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News release from Beaumont RCMP

Beaumont RCMP seeking public assistance in locating suspect in fatal collision

On Feb. 24, 2024, at approximately 9:00 p.m., Beaumont RCMP located a person suspected of theft, in a parked 15-foot cube moving truck, at a business on 50 Street in Beaumont. When members approached the truck and attempted an arrest, one male driver and one female passenger rammed into a police vehicle and fled the scene at a high rate of speed. Patrols were initiated to find the truck and, a short time later, it was observed on 50 Street and Highway 814 in Beaumont at a high rate of speed.

Meanwhile, Edmonton Police Service’s (EPS) Air One Helicopter was notified and provided its location to RCMP members. Multiple surrounding RCMP detachments, including Leduc and Strathcona, responded to assist. As the truck was driving into Edmonton, a tire deflation device was deployed by RCMP, disabling multiple civilian vehicles. Consequently, an adult female exited one of the civilian vehicles and was fatally struck by the suspect truck. The truck failed to stop and continued driving into Edmonton.

The suspect vehicle then collided with another civilian vehicle, leaving an adult male in serious non-life-threatening condition. The truck was located at 50 Street and 22 Avenue in Southwest Edmonton.

Further investigation revealed that the driver of the truck, an adult male, then proceeded to steal a parked 2020 Honda Civic at a nearby convenience store. This vehicle contained a child who was safely recovered and reunited with his family a short time later. The male suspect has yet to be located.

No other members of the public or officers were injured during this incident.

“On behalf of the RCMP, I would like to send our heartfelt condolences to the family members of the victim,” said Superintendent Leanne MacMillian, Assistant Central Alberta District Officer. “This is a devastating incident that will leave a mark on family and friends for years to come. Please understand that you will be in our thoughts as we progress through this investigation.”

In compliance with legislative requirements, the Director of Law Enforcement was immediately notified causing the deployment of ASIRT to conduct an independent investigation. The RCMP believes in accountability and transparency and in so doing will provide full support to the ASIRT investigators and also conduct its own internal review.  Events like this are difficult for the communities in which they occur, as well as the general public and RCMP officers involved. RCMP officers recognize the trust placed in them to use force that is necessary, proportional and reasonable and in so doing remain fully accountable.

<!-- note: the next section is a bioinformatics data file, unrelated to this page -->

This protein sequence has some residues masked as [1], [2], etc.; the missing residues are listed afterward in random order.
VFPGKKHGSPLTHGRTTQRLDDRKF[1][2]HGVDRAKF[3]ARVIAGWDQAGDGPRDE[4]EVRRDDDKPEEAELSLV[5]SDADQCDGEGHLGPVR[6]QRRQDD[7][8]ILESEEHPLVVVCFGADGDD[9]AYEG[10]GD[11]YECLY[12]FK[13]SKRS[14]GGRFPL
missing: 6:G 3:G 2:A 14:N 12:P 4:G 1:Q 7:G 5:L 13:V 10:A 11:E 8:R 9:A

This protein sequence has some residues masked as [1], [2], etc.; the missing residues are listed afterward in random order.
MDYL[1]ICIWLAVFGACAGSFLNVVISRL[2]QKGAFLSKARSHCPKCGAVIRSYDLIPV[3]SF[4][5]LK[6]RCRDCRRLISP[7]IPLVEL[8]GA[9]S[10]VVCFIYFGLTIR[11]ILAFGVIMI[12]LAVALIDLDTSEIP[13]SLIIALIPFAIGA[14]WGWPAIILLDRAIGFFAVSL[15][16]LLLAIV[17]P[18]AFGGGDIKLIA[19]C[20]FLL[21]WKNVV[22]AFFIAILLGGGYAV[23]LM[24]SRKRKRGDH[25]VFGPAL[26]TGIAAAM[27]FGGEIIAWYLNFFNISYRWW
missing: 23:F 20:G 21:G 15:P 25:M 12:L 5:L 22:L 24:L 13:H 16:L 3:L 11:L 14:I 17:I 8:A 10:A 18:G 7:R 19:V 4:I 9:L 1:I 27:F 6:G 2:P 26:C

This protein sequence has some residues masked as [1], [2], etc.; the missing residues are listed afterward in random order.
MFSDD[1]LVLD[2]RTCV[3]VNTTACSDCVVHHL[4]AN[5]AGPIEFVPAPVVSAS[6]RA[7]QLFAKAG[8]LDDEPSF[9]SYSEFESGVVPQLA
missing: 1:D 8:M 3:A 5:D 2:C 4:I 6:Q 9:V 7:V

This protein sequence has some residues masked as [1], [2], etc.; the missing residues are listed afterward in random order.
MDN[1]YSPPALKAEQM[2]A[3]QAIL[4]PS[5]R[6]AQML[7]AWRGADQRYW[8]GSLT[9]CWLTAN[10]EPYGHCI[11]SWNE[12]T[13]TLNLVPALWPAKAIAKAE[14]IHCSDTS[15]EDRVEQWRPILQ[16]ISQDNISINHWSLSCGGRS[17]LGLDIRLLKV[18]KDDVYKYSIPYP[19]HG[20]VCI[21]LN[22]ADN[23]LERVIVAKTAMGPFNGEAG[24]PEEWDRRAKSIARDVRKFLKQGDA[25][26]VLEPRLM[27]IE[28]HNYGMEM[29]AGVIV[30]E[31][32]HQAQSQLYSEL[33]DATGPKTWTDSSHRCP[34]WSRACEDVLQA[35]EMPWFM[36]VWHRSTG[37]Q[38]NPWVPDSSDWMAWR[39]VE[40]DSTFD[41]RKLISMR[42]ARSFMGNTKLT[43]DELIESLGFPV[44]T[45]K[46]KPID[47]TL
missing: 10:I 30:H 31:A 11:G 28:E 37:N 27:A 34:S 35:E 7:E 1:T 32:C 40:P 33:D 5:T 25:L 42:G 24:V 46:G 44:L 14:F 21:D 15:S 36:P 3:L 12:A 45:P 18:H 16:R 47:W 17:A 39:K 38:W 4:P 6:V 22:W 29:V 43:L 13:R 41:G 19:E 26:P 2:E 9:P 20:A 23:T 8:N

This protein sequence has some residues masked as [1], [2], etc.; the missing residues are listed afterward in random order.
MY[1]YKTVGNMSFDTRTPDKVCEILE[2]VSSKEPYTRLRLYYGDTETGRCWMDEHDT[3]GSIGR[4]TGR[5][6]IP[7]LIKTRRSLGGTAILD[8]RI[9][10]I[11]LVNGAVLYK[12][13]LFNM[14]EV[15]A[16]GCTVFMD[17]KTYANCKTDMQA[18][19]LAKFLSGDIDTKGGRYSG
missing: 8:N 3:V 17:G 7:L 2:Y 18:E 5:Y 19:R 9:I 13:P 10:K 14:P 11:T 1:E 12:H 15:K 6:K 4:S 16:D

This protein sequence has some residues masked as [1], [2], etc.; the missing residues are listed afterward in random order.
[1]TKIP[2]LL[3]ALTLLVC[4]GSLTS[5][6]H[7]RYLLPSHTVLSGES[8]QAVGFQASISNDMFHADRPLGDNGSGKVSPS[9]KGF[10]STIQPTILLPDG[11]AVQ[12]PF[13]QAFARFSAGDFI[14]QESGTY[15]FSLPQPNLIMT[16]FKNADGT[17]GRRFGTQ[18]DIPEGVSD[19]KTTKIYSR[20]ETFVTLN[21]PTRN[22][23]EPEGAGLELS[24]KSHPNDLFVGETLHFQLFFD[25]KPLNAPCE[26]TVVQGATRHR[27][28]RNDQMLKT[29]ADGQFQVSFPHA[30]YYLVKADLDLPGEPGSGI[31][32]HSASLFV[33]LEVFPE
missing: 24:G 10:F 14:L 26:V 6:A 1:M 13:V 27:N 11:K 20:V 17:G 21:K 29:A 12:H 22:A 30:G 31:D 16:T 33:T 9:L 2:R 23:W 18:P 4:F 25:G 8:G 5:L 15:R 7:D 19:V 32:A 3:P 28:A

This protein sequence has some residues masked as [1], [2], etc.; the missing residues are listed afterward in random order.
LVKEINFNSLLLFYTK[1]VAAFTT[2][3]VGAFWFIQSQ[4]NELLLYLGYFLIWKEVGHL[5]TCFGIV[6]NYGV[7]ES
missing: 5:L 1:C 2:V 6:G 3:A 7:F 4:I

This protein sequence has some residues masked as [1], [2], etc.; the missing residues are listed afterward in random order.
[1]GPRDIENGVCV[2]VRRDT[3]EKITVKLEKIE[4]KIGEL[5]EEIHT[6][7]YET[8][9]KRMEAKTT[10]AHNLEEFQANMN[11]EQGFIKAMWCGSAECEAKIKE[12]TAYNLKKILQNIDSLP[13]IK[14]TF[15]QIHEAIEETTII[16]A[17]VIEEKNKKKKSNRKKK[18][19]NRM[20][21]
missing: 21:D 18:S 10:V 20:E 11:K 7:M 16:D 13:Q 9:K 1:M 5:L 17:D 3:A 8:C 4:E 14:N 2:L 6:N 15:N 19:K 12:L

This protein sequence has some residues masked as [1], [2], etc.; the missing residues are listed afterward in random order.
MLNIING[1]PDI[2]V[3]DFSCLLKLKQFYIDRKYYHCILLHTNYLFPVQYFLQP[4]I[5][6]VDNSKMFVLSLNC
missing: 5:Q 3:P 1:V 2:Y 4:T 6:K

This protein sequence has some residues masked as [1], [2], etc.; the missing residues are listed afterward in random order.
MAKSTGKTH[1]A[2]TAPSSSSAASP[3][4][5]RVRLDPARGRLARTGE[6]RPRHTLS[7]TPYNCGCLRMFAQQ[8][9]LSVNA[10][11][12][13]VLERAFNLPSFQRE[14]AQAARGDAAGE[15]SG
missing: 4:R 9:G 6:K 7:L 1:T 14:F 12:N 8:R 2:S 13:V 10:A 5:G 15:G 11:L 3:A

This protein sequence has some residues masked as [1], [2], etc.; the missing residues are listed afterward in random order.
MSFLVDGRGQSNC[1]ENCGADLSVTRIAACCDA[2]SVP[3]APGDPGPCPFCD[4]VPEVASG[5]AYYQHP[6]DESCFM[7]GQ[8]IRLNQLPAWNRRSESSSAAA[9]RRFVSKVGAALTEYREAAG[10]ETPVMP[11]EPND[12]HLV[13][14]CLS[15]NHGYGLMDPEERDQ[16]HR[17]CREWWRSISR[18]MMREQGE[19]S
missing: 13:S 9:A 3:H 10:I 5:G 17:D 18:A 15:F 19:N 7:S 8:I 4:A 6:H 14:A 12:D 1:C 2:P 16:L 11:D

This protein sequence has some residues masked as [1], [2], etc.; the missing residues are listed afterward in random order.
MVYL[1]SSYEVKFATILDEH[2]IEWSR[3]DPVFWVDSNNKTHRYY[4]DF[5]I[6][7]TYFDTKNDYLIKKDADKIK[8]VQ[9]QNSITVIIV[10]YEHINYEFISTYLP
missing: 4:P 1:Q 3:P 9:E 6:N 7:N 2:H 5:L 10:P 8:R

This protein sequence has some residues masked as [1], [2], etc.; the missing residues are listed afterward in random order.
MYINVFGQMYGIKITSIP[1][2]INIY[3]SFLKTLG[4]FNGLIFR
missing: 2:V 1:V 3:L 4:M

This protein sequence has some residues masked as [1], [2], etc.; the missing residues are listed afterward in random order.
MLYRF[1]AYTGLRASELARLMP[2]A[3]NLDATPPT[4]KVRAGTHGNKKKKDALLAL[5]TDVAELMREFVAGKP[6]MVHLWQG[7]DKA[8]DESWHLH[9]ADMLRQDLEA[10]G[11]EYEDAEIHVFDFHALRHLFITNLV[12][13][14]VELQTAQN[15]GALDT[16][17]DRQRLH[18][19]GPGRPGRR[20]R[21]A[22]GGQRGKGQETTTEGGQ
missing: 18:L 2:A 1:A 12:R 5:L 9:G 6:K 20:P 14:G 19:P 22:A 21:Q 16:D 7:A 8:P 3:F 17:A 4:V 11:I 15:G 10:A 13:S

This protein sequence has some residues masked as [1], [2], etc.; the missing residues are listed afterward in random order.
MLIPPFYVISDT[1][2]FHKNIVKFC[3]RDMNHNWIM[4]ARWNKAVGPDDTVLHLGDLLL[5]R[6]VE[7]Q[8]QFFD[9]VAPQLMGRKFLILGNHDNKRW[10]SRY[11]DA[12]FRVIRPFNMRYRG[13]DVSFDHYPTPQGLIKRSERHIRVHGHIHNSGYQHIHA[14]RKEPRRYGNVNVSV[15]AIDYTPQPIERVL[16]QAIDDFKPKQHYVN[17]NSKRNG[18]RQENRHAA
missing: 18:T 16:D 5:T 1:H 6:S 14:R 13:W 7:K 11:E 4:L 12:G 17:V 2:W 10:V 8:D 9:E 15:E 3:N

The RCMP are actively investigating this occurrence and are seeking the public’s assistance in locating a stolen, dark grey 4-door Honda Civic with Alberta license place E98-099. The vehicle was stolen by a male suspect described as being approximately 5’11’’ and was last seen wearing a black hoodie with white text on the front, brown shorts and black shoes.

If you have any information about this crime or those responsible, you are asked to contact the Beaumont RCMP at 780-929-7400. If you wish to remain anonymous you can contact Crime Stoppers by phone at 1‐800‐222‐8477 (TIPS), by Internet at www.tipsubmit.com or by SMS (check your local Crime Stoppers www.crimestoppers.ab.ca for instructions).

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Alberta

Canadians owe a debt to Premier Danielle Smith

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From the Frontier Centre for Public Policy

By David MacKinnon

In recent days, Premier Smith has endured criticism from many people about her recent announcements relating to treatments for what is often described as gender transition.

Instead, she deserves praise for decisions that are as important for how they were made as for the gender transition issues that concern her and her colleagues. Her actions on this matter demonstrate how public policy should be developed and explained.

The most important quality of the recent policy announcements by the Alberta government is that they are evidence based.

There is an emerging consensus outside Canada that the evidence supporting pharmacological and surgical procedures to change genders in minors is either very weak or nonexistent.

Sweden, Finland, the UK and Norway have restricted or forbidden the use of these treatments on minors, as have twenty-three American states. Ms. Smith referred to these in her press conference announcing the changes her government is making.

Leaders in other countries have done this after conducting detailed studies including one by the UK High Court of Justice and another by Dr. Hilary Cass, a former President of the Royal College of Pediatrics and Child Health in the United Kingdom

Dr. Cass is an independent expert commissioned to provide advice to the National Health Service on gender treatments. She concluded that “evidence on the appropriate management of children with gender incongruence is inconclusive both nationally and internationally’’.

The second reason the decisions taken by Alberta are important is that they were taken despite ideology advocated by the Government of Canada and the  unwillingness of federal officials including the Prime Minster to support their opposition to the Alberta policies with any evidence.